As parents, we want practical help to create a home where our kids feel loved and secure and can learn about how their body develops.
What we really, really want is a script that will tell us in every circumstance what to say and how to say it.
We want that script that will show us exactly how to be ‘pro-active’ in talking to our kids, ‘to take the initiative’, ‘to seize the moment’.
We want an extraordinary script that can tell us how to respond to every possible question from our children, particularly those first questions we are so scared of, like: ‘mummy, will I have a baby in my tummy?’, ‘why do I have to go to the doctor?’ ‘why does my willie look different than daddy’s’?
We don’t want people telling us to speak ‘in an age-appropriate way.’
We’d like to have examples of what to say to these sorts of questions. Then we might be able to imagine how we could do this ourselves. The tough bit is: there is no script. Every parent has to learn on the job how to create that atmosphere of openness and support. Talking with our kids is a process of ‘layering’ – adding little bits of information every so often, every day, whenever the opportunity arises. Layer after layer after layer. And there is no script for that. But the good news is: there are signposts, things to work towards, themes to touch on and a direction of travel to follow. There are also other families who are further ahead than you on that journey and who can share their experiences and top tips.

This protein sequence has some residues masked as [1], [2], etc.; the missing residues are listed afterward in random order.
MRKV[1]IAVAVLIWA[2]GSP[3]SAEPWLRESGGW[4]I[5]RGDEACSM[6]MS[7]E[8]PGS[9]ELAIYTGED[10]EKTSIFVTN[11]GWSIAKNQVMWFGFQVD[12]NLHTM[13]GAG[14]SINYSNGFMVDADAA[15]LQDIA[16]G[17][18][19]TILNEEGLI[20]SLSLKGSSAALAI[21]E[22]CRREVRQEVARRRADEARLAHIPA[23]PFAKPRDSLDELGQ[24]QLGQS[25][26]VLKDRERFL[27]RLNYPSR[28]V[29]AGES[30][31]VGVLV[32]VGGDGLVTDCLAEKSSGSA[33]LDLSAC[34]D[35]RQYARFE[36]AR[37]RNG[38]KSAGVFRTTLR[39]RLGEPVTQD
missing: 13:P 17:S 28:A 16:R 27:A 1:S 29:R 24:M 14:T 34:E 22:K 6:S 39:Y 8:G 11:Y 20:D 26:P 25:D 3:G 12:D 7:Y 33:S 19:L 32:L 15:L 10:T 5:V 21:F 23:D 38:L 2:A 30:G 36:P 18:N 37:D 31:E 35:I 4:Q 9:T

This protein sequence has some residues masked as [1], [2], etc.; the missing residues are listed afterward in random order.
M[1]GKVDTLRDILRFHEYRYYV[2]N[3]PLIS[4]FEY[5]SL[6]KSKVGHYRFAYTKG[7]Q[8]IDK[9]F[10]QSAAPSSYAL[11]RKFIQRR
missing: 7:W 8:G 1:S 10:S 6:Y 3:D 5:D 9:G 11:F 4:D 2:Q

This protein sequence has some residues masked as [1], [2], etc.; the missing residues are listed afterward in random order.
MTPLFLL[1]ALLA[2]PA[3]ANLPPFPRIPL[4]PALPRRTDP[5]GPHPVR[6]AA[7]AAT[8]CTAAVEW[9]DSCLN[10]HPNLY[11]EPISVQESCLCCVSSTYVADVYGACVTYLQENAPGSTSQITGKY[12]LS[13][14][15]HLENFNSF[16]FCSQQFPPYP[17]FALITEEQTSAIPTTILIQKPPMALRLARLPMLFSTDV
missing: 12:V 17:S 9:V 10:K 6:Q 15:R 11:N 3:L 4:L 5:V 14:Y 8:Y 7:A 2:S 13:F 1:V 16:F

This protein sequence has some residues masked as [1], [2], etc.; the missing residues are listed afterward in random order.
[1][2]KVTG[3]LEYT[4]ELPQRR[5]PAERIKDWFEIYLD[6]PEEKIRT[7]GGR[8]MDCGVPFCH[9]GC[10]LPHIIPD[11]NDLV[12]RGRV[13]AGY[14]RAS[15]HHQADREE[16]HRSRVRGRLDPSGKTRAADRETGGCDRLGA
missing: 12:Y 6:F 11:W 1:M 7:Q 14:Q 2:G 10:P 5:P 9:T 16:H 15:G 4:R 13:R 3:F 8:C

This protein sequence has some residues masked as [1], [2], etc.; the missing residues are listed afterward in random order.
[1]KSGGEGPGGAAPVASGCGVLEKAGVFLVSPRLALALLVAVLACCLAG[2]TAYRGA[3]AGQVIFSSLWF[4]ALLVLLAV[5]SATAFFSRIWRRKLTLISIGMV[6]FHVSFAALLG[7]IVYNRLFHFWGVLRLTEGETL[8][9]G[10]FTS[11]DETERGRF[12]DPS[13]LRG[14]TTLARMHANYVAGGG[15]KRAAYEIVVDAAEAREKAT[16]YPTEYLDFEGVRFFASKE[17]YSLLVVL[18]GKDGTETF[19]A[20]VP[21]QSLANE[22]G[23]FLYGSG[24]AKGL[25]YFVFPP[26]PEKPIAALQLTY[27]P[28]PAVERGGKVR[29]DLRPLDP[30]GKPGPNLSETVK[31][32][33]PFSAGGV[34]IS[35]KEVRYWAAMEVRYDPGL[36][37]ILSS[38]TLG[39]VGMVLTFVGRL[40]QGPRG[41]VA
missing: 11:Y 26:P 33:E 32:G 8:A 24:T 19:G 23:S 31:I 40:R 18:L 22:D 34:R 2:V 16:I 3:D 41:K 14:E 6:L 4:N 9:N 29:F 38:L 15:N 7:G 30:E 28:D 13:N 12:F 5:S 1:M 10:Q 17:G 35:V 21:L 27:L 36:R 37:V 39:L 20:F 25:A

On this website there are two tools for you to use:
and two personal experiences:
NOTE: both families received psychological support. We know and understand that some parents are worried that psychology is not for them', but helping you as parent understand your child's DSD and find your voice, and helping your child understand his/her body and find their voice is exactly what a good psychologist does. It is essential that policy makers with an interest in DSD prioritise investment in healthcare and expert psychological support.
Plus our other website dsdteens:
dsdteens is a website produced by a young woman with a DSD - Miriam - and an expert psychologist, Dr Nina Callens - with further input from young people, adults and healthcare professionals. dsdfamilies provided the funding, and the illustrations are by Emily Quinn. Miriam produced a puberty guide for pre-teens and teens growing up with different sex development in the style of 'The Care and Keeping of Me': evidence-based, kind, accessible and addressing the questions teens have. For parents the dsdteens website gives an insight into what children want to know and how you could approach talking about it.